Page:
The fact of suffering undoubtedly constitutes the single greatest challenge to understanding God. It is unquestionably true that there is no greater obstacle to faith than the reality of evil and suffering in the world. The experience of a world filled with evil and suffering challenges the goodness of God. The battering of evil and suffering and the damage it has effected on the world is seen in hunger, pains, persecutions, earthquakes, hurricanes, and pandemics. However, Christ gave himself as an example of suffering from his birth (Lk 2:6-7); in the flight to Egypt (Mt 2:14); his lowly dwelling in Nazareth (Mt 2:23); his daily living (Mt 8:20); and his suffering and death on the cross at Calvary. In all these, he came out victorious, thus Christ remains the answer to the question of suffering.
The Question of Human Needs
To live a good life, there are some basic things that are needed to make life bearable and comfortable. These are food, clothing, shelter, and money. Life will be miserable without these valuable resources. Experiences of suffering individuals, communities, peoples and nations stare at us in the face daily and it seems to increase with every passing day. Jesus is saying to us: I am the answer; do not worry about food, clothes and your needs for my Father knows you need it and he will provide it. All we just need to do is to approach God in prayer through Jesus the mediator (Mt 6:25-34).
The Question of the Spiritual
Man is a composite of both body and spirit. As we care for the physical, we are encouraged to seek the spiritual too. "For to be carnally minded is death and to be spiritually minded is life and peace" (Rom 8:6). The spiritual however has its own difficulties and trials, such as: the problem of temptation, the daily struggle between light and darkness in our lives, the desire to please God and spiritual captivity. Jesus showed us the way to respond properly to temptation (Mt 4:1-11). He has made us to be light both to ourselves and the world (Mt 5: 14-15), he tells us that to accept God’s will is the will to please him (Jn 4:34); and he is capable of releasing us from all spiritual bondage (Mt 8: 28-34).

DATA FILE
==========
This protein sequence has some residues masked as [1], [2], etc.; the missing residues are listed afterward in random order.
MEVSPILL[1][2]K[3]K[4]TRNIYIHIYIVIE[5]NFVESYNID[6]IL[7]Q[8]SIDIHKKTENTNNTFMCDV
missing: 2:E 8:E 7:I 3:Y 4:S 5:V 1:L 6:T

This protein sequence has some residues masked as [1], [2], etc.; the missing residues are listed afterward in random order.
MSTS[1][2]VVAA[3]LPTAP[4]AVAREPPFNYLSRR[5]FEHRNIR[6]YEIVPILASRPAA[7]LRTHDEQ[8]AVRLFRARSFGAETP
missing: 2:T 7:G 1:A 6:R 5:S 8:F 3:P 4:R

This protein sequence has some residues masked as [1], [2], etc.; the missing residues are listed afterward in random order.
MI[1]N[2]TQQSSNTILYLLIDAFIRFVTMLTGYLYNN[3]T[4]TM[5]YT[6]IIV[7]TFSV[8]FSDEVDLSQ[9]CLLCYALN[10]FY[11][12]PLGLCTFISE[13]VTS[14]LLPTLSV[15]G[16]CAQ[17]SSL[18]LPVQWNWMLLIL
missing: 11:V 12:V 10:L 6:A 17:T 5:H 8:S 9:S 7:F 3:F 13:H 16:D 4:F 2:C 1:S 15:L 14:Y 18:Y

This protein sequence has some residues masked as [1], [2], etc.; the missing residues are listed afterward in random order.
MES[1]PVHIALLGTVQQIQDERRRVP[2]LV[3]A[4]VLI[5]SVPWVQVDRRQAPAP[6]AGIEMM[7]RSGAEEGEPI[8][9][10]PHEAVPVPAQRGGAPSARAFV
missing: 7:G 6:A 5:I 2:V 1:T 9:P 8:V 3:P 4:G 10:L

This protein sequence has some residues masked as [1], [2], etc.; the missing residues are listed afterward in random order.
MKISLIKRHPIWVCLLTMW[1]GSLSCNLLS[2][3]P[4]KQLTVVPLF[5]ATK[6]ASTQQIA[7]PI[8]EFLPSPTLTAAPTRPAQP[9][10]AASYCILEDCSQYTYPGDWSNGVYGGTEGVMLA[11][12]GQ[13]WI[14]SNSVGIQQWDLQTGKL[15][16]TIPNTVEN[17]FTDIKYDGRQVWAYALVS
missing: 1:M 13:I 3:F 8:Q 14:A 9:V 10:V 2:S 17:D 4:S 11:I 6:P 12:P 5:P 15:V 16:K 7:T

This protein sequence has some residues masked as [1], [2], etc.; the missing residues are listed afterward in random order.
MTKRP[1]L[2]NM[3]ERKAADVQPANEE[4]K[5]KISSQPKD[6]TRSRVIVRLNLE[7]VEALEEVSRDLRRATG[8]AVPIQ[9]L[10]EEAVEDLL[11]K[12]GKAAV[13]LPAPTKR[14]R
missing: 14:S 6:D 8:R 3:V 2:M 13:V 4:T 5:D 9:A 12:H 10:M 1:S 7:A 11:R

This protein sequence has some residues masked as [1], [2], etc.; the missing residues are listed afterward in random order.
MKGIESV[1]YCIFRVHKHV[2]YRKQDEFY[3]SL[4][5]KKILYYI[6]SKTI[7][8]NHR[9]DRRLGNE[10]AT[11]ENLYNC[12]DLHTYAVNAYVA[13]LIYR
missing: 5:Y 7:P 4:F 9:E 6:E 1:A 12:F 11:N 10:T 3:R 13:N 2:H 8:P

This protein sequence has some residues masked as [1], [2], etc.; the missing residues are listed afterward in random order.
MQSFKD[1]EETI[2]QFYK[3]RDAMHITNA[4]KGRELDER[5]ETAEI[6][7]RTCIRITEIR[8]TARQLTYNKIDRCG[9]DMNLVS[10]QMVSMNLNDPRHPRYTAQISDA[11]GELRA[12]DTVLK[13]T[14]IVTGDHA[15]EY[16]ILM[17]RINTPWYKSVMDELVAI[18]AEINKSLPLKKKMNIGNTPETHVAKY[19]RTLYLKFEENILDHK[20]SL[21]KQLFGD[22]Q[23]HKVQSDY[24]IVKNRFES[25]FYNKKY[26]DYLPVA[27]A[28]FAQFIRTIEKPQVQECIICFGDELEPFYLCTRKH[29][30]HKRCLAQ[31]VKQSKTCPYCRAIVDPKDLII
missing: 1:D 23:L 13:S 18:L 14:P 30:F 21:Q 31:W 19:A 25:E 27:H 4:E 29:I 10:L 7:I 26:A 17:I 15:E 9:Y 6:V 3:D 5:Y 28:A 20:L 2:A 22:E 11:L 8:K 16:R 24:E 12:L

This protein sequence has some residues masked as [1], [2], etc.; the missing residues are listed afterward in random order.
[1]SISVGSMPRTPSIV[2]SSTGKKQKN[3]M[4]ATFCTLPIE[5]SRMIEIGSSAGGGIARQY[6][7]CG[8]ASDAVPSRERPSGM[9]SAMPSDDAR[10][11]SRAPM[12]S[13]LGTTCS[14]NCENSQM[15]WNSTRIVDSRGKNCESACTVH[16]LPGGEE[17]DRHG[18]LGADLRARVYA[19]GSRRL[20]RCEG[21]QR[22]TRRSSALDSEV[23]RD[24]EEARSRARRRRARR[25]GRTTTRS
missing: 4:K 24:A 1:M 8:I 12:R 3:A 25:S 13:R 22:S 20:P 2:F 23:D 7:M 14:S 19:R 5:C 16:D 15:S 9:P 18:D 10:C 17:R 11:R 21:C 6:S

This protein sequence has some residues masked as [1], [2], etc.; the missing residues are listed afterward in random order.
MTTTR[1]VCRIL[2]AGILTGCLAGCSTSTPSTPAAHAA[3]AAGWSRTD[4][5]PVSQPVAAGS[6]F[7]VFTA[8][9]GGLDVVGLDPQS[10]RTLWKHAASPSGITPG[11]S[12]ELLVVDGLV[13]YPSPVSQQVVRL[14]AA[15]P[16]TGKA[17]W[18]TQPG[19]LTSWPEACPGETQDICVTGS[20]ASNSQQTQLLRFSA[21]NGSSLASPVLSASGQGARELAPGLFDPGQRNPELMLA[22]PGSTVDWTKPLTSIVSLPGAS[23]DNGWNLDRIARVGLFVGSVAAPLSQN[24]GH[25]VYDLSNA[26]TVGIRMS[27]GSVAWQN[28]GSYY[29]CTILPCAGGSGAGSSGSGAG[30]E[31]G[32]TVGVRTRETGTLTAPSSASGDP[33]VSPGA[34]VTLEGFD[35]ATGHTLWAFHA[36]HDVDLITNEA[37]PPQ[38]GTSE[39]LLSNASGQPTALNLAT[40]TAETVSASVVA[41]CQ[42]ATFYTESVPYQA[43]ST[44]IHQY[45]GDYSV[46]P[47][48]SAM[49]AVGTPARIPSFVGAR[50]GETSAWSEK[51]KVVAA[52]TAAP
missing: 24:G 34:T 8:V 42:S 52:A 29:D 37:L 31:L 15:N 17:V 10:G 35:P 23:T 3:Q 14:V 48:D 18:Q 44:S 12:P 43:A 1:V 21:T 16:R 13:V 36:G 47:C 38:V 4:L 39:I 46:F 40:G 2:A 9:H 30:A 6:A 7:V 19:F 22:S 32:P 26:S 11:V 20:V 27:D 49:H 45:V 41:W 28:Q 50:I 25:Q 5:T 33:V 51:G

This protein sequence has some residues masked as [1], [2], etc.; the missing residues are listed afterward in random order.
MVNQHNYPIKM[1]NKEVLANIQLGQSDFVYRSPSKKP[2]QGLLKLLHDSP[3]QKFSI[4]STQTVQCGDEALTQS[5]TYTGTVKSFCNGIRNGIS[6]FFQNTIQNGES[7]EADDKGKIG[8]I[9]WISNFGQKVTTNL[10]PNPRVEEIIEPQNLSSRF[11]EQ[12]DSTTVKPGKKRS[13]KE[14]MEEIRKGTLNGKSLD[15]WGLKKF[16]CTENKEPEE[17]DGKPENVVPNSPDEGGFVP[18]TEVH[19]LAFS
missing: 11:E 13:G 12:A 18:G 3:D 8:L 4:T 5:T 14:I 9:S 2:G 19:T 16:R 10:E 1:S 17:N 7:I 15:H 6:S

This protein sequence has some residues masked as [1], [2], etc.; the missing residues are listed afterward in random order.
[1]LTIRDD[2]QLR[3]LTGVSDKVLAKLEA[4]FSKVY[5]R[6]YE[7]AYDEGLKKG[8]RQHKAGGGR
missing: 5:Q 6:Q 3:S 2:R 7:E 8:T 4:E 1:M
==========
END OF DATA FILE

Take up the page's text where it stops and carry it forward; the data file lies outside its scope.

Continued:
The Question of Human Frailty
How do we respond to human frailty? How do we respond to the questions of sicknesses and diseases, blindness, deafness and other deformities? What can we say regarding the question of tiredness and rest, of fear and of life threatening moments? Jesus has shown that he has power over sickness and diseases (Mt 8:2-3; 9:2-22), and all human deformities can be restored to wholeness (Mt 9:27-30; 9:1-7). When life’s troubles weigh us down, Christ is ready to lighten our burdens (Mt 11:28-30); and any time life surprises us with threatening circumstances beyond our control, we just have to beckon on Jesus and he will calm every troubled sea of our lives (Mt 8: 23-27).
The Question of Existence
Since we really did not request to come into existence we are moved to question the essence of our existence. Do I really matter to God? Does God care for me? Why doesn’t God act? Jesus answers us: Yes, we really do matter to God. Jesus tells us that God is so caring that he leaves the ninety-nine to search for the missing one (Mt 18:12-14) . Jesus cares so much for us, and everything that affect us affects him; and as such Jesus wept at the death of his friend Lazarus (Jn 11:35). Why doesn’t God act? God does act, and he has acted by sending us his only begotten son to die for us; to be the answer to all our questions. Indeed he will act again when Jesus comes in glory to take us up to his heavenly kingdom prepared specially for us by him.
No matter the question that comes out from out life and existence, Jesus is the perfect answer to it. And so, we should daily proclaim to the world, to all who seek for answers to their questions, and to all who do not know this profound answer found in Jesus. We should continuously proclaim that Jesus is the answer.
- Now That We Are Well, Do We Still Need Him? Rereading the Story of the Ten Lepers.
The ten lepers in the gospel of Luke were beneficiaries of God’s gratuitous mercy, forgiveness and healing. Nine of them were ungrateful but one was grateful. Findings show that the ungrateful nine were overwhelmed by insensitivity, overtaken by self